The Czech Republic joins the 26 other EU member states in Brussels on Saturday to agree a common negotiating line with the United Kingdom over Brexit. It will be all about the tactics for the expectedly tough talks with the main emphasis being on the rest of the EU reading from the same page.
Saturday’s extraordinary summit is the first time that EU leaders minus Britain are meeting to discuss their Brexit tactics. The initial move was made by British prime minister Theresa May with her official leaving announcement exactly a month earlier. And that laid out its strategy and tactics. As the British Ambassador to Prague, Jan Thompson, told Radio Prague back then, one of the key aims was for ongoing parallel two track talks about Britain’s exit and future relationship with the EU:
"You talked also about the trade agreement and the sequencing of this sort of thing: we do think it is important to agree the terms of our future partnership with the European Union alongside the terms of our withdrawal. Apart from anything else, it helps to ensure certainty and confidence for our people, for our businesses, for investors, on both sides about what the future will hold.ʺ
But European Council president Donald Tusk has recommended a different line to take with the British, basically he wants the substantial progress in dealing with the past relationship and divorce, including the status of Czechs in Britain and British citizens in the Czech Republic, before the future can be dealt with. The basic line is get the past over before dealing with the future or get Britain out first of all before dealing with future ties. And above all, the point has been hammered home that the remaining EU countries must not open up any separate talks with Britain that would weaken their common negotiating position.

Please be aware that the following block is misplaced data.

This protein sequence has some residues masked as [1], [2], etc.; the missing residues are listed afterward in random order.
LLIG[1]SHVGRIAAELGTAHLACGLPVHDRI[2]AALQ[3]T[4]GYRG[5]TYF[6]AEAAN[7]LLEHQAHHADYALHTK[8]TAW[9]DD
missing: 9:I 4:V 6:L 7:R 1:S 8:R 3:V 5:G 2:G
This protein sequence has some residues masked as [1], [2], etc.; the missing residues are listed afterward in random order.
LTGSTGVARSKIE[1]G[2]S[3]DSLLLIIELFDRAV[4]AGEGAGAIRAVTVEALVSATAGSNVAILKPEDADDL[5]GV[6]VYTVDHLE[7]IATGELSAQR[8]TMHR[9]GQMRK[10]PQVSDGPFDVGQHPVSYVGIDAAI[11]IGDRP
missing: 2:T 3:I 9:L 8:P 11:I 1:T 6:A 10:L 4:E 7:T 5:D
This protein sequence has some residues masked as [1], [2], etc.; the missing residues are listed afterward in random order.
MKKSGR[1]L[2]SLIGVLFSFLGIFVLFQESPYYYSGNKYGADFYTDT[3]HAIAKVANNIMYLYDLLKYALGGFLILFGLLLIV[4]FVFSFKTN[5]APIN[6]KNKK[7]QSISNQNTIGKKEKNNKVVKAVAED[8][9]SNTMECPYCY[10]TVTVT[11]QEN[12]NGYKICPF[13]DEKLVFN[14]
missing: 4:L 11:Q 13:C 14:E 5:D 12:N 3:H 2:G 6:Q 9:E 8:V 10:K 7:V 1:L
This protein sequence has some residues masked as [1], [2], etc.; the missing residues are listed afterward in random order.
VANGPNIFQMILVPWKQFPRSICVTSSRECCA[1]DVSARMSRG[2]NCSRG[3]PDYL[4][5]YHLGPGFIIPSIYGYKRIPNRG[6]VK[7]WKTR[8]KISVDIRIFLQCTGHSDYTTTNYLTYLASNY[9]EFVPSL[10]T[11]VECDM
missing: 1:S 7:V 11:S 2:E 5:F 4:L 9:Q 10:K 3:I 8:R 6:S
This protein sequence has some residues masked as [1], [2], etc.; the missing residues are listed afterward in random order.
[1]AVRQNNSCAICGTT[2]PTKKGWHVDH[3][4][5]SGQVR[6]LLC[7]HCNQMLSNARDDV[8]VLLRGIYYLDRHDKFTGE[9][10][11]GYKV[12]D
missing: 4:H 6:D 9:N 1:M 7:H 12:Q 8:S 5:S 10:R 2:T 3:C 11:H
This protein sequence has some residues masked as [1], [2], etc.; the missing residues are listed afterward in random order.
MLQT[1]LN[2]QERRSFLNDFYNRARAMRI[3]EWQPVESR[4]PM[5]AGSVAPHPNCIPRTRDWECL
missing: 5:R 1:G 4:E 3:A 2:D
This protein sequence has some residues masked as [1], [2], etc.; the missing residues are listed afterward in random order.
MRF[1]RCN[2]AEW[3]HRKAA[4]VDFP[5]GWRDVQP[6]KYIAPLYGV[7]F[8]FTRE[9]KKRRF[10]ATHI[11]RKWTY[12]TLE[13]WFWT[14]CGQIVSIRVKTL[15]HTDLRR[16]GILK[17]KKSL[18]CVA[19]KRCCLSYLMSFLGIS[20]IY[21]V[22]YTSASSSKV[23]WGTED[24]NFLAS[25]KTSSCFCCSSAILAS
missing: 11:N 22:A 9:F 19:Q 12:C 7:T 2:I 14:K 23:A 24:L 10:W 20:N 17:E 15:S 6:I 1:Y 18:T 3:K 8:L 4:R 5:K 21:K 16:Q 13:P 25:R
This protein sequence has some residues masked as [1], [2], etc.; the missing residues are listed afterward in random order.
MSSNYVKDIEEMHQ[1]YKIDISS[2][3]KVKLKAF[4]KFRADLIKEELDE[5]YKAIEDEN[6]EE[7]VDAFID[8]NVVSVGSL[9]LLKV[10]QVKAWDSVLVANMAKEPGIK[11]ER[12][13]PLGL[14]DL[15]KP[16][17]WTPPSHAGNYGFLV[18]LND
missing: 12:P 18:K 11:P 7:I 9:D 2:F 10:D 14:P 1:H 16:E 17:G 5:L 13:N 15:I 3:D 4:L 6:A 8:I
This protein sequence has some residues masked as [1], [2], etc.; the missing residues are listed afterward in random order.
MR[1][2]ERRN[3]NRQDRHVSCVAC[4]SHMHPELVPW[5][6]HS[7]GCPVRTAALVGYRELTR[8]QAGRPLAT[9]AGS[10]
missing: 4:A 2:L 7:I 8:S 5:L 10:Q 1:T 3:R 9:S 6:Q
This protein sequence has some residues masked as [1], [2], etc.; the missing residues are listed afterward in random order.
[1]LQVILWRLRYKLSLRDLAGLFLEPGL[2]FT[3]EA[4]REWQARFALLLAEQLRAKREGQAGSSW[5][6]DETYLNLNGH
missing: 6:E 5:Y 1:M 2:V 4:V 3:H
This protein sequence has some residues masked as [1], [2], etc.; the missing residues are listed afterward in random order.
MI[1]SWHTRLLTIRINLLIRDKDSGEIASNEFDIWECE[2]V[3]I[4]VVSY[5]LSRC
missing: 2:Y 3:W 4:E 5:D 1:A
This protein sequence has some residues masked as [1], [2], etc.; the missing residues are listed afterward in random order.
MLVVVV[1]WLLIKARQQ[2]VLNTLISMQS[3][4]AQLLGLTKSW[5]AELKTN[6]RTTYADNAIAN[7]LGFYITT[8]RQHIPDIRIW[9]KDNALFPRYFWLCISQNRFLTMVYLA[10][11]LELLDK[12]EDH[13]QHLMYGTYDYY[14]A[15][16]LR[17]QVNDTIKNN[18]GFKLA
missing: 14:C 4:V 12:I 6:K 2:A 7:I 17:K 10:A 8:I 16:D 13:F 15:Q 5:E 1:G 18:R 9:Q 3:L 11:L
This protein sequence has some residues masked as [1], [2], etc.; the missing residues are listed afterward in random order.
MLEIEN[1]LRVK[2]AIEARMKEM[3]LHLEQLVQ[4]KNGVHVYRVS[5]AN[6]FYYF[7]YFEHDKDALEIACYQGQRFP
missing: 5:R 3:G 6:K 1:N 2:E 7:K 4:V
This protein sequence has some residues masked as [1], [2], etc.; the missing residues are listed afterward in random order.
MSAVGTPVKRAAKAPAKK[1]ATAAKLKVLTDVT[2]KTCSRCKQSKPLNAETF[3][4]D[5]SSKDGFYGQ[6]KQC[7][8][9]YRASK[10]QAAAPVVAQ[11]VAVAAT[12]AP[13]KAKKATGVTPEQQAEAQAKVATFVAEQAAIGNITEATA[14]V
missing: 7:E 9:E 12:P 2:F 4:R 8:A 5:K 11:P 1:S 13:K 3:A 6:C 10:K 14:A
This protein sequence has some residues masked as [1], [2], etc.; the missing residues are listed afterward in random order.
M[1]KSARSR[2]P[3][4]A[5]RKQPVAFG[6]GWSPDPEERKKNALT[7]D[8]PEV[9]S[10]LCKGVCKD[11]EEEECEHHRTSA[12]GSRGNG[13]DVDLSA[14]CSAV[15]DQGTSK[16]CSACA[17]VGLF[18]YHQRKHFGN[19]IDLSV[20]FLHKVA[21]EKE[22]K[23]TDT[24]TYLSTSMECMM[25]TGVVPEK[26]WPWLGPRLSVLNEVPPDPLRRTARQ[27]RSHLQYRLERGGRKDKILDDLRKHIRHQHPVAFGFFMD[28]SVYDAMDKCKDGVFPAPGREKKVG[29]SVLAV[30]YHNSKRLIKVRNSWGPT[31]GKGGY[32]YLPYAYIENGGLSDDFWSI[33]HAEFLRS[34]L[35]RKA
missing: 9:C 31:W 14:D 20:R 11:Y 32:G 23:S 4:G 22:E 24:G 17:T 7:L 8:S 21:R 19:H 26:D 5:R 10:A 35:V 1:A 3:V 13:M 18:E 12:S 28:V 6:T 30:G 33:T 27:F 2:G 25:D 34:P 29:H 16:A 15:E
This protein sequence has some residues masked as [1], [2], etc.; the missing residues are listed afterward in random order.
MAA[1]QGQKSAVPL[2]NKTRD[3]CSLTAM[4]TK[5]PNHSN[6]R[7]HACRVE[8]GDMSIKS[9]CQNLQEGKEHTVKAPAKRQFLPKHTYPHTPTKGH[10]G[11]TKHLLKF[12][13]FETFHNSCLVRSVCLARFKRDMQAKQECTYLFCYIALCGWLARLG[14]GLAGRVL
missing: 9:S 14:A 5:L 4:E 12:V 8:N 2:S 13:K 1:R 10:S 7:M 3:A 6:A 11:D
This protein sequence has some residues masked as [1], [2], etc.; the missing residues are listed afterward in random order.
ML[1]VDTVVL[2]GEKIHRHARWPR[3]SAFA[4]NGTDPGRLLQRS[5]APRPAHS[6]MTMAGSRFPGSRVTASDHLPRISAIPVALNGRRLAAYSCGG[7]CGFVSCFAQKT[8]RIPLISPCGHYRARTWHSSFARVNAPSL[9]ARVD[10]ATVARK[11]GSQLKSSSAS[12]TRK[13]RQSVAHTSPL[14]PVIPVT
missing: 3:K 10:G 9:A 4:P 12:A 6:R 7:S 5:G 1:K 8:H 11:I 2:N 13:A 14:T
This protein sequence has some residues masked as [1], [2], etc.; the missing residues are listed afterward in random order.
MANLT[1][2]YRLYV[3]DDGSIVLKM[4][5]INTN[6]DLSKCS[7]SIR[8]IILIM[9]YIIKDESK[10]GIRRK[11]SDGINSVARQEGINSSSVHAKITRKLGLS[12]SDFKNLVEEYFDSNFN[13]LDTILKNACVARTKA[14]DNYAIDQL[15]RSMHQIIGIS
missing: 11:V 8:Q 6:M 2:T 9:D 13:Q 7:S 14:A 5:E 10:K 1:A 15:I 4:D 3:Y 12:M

Michal Kořan is a senior researcher at the Prague-based Institute for International Relation. He says so far there has been a solid backing for this proposed negotiating stand including at a meeting of foreign ministers, including Czech foreign minister Lubomír Zaorálek, on Thursday.
ʺOn the other hand we still have the UK elections, we have the French elections, and we have the German elections later. So despite the fact that the guidelines are saying that there will be no bilateral negotiations between individual member countries and Britain, we will have to see what happens after these crucial elections in the future"
Mr Kořan says so far there have been no signs of breakaway positions on Brexit from the remaining EU countries and that could well be confirmed by Czech prime minister Bohuslav Sobotka and his counterparts at the summit. Kořan does, however, highlight the fact that the Czech Republic and other Central European countries are pushing for priority to be given to sealing a new defence and security relationship with Britain. He suggests that could give London a trump card or two in a hand which doesn’t appear overwhelming strong.
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